Type of game:
Locomotion Game
Character of the game:
Non-Competitive
Country of origin:
France
Aim of the game:
A blindfolded person tries to catch other players and guess who they are.
Number of players:
Multi Player
3-15
Age
5 +
Difficulty:
Easy
Area of play:
Indoor or outdoor free space
Indoor Outdoor
Equipment

A scarf
Motor skills
Balance Speed Endurance
Social skills
Cooperation Communication
Cognitive skills
Memory Development
equipment
Background
“Colin Maillard” is an ancient game that traces back to Greece 2000 years ago. It has spread all over the world and is popular with adults as well as children. The origin of the name of its French version is obscure. Michel Tournier, in his book “Le Vent Paraclet” (1979), suggests that Colin was a figure from the Nordic mythology, a warrior coming from Flanders that used to fight with a mallet (“Maillet”) and, because of an injury that turned him blind, had to be guided by a valet to help him continue the fight in the battlefield. It could also be that Colin was a man that fought with a mallet and got blind during a Medieval battle against the French Lord of Leuven. Variations of “Colin Maillard” are called “Blindman’s buff” in Great Britain, “Blindekuh” in Germany, “Blindbock” in Spain, “Kola onye tara gi okpo” in Nigeria, etc.
Sources:
  1. CDDP Gers
  2. Tournier M. (1979), “Le Vent Paraclet”, Coll. Folio, Paris: Gallimard.
  3. Réseau Canopé / CNDP
  4. Encyclopaedia Britannica
Set up:
Select an area of play suitable to the number of players (appropriate size). One player is chosen randomly to be “Colin Maillard” (the chaser) and is blindfolded with a scarf.
Rules
“Colin Maillard” turns three times around while the other players spread on the area of play. Once “Colin Maillard” stands still, the other players start to provoke her/him either by moving, shouting, singing, or even tagging her/him (without pushing) to start a chase. They must, however, avoid being caught at the same time. Colin Maillard must manage to catch a player and guess the identity of that player. The face of the player can be touched to help with recognition. If the identity is correctly guessed, the player who is revealed becomes the new “Colin Maillard” and the game starts again. If not, the player that was caught is released and Colin Maillard must start a new chase.
When the blindfolded Colin Maillard approaches an obstacle or moves too far out of the area of play, other players must provide a warning by shouting “Dare-devil!”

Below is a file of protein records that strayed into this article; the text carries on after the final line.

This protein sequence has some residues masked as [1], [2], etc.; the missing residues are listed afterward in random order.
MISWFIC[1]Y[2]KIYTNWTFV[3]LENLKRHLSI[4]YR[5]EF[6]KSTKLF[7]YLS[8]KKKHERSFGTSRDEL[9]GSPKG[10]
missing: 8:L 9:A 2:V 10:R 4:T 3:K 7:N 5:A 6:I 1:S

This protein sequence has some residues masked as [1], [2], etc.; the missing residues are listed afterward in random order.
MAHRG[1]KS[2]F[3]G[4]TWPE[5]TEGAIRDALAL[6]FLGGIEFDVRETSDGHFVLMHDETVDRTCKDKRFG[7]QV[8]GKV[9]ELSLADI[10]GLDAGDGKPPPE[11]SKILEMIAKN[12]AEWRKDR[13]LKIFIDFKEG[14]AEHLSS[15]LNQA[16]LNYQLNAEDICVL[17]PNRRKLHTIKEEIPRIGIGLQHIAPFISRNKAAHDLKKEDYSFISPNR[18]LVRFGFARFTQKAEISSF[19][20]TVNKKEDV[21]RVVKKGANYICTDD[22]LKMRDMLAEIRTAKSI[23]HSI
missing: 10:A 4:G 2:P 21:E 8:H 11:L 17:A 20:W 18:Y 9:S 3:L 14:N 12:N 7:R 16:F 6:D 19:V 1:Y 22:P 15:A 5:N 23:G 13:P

Teaching Styles:
  • Provide clear and simple instruction.
  • Use a buddy system for the players who are being chased.
  • For players with visual impairments, invite them to practice identifying each player before starting.
  • Safety instructions to be tailored to the environment and participants playing the game.
Rules:
  • Disregard the rule stating that the Chaser must identify the captured person.
  • Players that are caught by the Chaser become an additional Chaser and Chasers link arms.
  • Set a time limit for the Chaser time.
  • All players are blindfolded.
  • Create safe zones for players where they can rest temporarily.  
Environment:
  • Ensure the indoor/outdoor playing area has a smooth surface and is free of obstacles.
  • Increase/decrease the playing area (e.g. bigger to avoid capture, smaller to help the Chaser capture a player).
Equipment:
  • Use audible equipment e.g. the Chaser has a bell.
Background
“Colin Maillard” is an ancient game that traces back to Greece 2000 years ago. It has spread all over the world and is popular with adults as well as children. The origin of the name of its French version is obscure. Michel Tournier, in his book “Le Vent Paraclet” (1979), suggests that Colin was a figure from the Nordic mythology, a warrior coming from Flanders that used to fight with a mallet (“Maillet”) and, because of an injury that turned him blind, had to be guided by a valet to help him continue the fight in the battlefield. It could also be that Colin was a man that fought with a mallet and got blind during a Medieval battle against the French Lord of Leuven. Variations of “Colin Maillard” are called “Blindman’s buff” in Great Britain, “Blindekuh” in Germany, “Blindbock” in Spain, “Kola onye tara gi okpo” in Nigeria, etc.
Sources:
  1. CDDP Gers
  2. Tournier M. (1979), “Le Vent Paraclet”, Coll. Folio, Paris: Gallimard.
  3. Réseau Canopé / CNDP
  4. Encyclopaedia Britannica